@property({ type: String, attribute: true }) value = '';
  @property({ type: String, attribute: true }) readonly theme?: string;
  @query('[part="input"]') inputElement?: TextField;
  readonly type = 'url';

The code snippet above only shows the properties required by our new URL field in order for it to retain the Text Field API and then also have the feature parity and interchangeability that the extension-based search field offered. This took an unreasonable amount of time to do and involved inspecting a lot of mixins and class hierarchies to find all the properties that needed to be mapped.


    this.inputElement?._setType(this.type);
  }
  render() {
    return html`
      <vaadin-text-field
    part="input"
    .ariaTarget="${this.ariaTarget}"
    .autocapitalize="${this.autocapitalize}"
    .autocomplete="${this.autocomplete}"
    .autocorrect="${this.autocorrect}"
    .autoselect="${this.autoselect}"
    .clearButtonVisible="${this.clearButtonVisible}"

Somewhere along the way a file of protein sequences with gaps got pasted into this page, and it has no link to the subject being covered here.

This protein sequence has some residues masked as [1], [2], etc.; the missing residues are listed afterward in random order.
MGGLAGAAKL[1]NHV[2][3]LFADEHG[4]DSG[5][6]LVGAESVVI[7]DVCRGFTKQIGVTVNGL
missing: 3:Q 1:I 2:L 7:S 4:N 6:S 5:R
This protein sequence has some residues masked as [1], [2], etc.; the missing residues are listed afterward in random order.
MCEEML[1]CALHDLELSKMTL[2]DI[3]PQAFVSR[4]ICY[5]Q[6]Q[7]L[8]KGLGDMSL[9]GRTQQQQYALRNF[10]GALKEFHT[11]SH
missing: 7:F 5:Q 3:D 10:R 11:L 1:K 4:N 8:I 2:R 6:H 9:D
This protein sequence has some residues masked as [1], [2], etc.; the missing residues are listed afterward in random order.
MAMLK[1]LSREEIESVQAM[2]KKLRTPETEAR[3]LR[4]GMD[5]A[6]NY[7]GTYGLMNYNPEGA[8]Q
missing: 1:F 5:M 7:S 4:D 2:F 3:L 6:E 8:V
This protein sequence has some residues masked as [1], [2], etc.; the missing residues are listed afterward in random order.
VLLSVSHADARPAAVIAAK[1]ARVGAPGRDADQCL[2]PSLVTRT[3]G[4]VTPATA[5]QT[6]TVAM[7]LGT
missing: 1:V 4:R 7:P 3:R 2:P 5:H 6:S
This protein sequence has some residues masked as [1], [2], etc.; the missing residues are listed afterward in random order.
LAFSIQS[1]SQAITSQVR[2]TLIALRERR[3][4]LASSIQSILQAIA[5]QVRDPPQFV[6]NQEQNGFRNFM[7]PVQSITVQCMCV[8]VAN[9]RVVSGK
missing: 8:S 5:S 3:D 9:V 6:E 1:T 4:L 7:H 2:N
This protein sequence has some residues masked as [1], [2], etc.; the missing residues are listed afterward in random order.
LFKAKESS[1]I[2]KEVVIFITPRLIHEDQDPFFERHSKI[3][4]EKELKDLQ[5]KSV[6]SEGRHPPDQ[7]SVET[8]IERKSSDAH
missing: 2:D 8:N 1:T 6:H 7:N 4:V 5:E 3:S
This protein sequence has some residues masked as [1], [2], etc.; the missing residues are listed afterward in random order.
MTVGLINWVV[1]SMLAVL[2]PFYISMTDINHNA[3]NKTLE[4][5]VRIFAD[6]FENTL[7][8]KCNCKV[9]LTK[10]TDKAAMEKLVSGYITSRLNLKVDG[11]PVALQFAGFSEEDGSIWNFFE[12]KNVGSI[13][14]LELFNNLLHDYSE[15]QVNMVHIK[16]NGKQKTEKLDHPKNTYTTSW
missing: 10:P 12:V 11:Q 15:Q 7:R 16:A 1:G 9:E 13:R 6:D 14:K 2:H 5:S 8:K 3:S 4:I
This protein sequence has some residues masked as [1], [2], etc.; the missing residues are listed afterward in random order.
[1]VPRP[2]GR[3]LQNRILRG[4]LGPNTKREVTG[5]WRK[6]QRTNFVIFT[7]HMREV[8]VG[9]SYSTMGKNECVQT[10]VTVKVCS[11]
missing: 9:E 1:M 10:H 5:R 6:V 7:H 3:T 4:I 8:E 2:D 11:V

.disabled="${this.disabled}"
    .errorMessage="${this.errorMessage}"
    .helperText="${this.helperText}"
    .invalid="${this.invalid}"
    .label="${this.label}"
    .maxlength="${this.maxlength}"
    .minlength="${this.minlength}"
    .name="${this.name}"
    .pattern="${this.pattern}"
    .placeholder="${this.placeholder}"
    .preventInvalidInput="${this.preventInvalidInput}"
    .readonly="${this.readonly}"
    .required="${this.required}"
    .stateTarget="${this.stateTarget}"
    .title="${this.title}"
    .value="${this.value}"
    .theme="${this.theme}"
      >
    <vaadin-icon icon="vaadin:link" slot="suffix"></vaadin-icon>
      </vaadin-text-field>
    `;
  }